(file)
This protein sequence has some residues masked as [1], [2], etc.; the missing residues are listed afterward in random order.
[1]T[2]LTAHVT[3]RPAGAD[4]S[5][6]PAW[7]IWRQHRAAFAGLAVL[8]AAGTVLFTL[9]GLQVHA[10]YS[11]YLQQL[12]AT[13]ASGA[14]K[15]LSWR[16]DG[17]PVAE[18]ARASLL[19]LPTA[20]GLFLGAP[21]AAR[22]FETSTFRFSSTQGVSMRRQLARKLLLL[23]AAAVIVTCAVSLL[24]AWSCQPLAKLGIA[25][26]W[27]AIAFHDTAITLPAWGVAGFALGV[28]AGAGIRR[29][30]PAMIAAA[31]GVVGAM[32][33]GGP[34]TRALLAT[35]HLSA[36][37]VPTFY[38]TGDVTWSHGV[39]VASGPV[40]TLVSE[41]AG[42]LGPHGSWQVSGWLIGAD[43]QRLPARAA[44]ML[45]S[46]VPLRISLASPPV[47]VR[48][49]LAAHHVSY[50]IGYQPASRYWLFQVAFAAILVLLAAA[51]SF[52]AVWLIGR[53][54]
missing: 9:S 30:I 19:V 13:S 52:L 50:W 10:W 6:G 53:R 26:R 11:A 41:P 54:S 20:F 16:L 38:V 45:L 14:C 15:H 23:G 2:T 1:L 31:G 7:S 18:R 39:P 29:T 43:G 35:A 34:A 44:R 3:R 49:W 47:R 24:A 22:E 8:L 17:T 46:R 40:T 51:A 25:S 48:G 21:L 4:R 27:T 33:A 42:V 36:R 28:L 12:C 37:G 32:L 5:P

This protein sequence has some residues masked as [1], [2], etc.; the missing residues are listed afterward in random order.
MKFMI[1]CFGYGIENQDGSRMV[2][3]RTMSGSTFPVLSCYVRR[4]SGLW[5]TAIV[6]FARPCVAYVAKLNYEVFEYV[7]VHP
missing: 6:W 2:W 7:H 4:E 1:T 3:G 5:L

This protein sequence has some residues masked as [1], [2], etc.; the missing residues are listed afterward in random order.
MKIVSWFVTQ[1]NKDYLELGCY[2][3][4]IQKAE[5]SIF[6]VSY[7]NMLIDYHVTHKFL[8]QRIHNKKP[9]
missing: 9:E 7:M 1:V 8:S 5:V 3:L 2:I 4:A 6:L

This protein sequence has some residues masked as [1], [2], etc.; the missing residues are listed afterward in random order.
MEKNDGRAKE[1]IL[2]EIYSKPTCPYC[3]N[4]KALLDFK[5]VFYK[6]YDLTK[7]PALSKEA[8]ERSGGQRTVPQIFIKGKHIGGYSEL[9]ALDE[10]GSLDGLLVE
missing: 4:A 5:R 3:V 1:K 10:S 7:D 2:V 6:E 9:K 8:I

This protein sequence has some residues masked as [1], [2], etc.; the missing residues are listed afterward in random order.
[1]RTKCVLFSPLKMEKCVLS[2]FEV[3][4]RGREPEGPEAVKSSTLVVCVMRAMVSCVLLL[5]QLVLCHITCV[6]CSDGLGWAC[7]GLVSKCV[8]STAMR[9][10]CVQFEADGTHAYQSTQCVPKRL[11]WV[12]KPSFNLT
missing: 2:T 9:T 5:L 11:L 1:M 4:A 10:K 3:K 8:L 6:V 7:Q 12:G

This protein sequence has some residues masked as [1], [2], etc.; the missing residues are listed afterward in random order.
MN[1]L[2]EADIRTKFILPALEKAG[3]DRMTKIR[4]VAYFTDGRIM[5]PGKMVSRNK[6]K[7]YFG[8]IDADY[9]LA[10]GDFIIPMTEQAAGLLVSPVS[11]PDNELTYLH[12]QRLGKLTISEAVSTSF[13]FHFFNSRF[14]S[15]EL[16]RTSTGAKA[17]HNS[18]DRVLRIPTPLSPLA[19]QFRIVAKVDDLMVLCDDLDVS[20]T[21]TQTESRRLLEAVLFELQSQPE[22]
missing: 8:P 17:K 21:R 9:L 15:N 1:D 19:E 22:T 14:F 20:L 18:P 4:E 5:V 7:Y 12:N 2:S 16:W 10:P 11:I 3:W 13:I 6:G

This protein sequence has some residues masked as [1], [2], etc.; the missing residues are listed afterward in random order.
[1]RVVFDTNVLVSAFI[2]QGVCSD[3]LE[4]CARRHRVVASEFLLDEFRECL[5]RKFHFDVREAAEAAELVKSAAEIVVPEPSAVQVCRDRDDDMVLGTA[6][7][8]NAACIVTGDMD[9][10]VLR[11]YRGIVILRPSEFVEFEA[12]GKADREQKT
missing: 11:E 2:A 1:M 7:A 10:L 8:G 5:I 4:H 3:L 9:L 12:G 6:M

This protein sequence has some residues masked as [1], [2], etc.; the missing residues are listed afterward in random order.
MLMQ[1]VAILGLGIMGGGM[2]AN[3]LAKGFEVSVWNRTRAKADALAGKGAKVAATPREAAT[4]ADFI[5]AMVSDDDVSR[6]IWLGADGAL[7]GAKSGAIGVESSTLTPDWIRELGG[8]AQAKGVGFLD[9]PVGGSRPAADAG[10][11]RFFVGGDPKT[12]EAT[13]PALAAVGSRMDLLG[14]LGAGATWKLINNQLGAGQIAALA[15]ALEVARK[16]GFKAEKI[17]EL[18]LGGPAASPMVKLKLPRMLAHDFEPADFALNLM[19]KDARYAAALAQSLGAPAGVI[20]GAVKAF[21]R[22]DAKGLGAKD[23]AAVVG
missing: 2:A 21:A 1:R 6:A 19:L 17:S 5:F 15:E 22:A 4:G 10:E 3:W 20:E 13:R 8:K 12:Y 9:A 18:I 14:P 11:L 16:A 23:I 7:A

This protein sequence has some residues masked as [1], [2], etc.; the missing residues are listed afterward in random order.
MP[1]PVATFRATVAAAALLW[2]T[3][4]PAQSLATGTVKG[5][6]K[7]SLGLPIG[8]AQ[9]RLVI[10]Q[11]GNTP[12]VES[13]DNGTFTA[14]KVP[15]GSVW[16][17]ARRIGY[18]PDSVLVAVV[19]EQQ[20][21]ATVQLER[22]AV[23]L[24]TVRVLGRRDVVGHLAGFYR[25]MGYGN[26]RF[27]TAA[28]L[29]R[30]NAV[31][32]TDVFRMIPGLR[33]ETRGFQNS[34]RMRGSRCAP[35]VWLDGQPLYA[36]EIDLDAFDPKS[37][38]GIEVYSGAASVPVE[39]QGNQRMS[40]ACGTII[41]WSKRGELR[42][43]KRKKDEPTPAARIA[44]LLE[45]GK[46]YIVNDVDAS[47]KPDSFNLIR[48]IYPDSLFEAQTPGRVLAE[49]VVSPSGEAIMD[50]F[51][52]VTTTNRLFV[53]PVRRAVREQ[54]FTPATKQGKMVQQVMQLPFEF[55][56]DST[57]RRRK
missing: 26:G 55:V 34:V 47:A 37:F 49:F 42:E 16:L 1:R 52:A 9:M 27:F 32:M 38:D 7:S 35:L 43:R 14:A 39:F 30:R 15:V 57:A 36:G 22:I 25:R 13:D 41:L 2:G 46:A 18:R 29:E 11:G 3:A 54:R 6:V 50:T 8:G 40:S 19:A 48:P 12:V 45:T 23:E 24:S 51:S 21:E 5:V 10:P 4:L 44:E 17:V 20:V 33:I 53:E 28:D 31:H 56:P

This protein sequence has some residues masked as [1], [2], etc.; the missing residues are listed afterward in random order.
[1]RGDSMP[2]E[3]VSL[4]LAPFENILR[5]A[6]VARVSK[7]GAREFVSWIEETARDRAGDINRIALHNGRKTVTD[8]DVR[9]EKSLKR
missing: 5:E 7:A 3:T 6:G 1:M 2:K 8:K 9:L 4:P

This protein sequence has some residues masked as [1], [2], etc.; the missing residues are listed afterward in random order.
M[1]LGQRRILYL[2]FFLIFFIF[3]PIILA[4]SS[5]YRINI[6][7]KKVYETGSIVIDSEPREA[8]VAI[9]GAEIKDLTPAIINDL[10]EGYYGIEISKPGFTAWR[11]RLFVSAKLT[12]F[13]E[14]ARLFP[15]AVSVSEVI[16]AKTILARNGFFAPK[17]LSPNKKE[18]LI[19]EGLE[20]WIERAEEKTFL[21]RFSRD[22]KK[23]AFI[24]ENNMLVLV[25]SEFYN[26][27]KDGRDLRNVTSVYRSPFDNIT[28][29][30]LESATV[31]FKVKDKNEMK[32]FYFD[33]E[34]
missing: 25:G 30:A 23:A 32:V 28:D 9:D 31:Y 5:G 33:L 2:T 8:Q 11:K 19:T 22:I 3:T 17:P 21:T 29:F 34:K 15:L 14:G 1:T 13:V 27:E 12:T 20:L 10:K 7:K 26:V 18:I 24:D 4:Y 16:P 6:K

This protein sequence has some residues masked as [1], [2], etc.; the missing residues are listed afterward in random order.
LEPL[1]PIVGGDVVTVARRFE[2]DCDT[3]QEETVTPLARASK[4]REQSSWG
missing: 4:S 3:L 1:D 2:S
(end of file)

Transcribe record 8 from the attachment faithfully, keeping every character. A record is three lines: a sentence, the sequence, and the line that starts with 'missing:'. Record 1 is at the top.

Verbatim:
This protein sequence has some residues masked as [1], [2], etc.; the missing residues are listed afterward in random order.
MLMQ[1]VAILGLGIMGGGM[2]AN[3]LAKGFEVSVWNRTRAKADALAGKGAKVAATPREAAT[4]ADFI[5]AMVSDDDVSR[6]IWLGADGAL[7]GAKSGAIGVESSTLTPDWIRELGG[8]AQAKGVGFLD[9]PVGGSRPAADAG[10][11]RFFVGGDPKT[12]EAT[13]PALAAVGSRMDLLG[14]LGAGATWKLINNQLGAGQIAALA[15]ALEVARK[16]GFKAEKI[17]EL[18]LGGPAASPMVKLKLPRMLAHDFEPADFALNLM[19]KDARYAAALAQSLGAPAGVI[20]GAVKAF[21]R[22]DAKGLGAKD[23]AAVVG
missing: 2:A 21:A 1:R 6:A 19:L 17:S 5:F 15:E 22:A 4:G 10:E 3:W 20:E 13:R 8:K 12:Y 9:A 18:I 14:P 11:L 16:A 23:I 7:A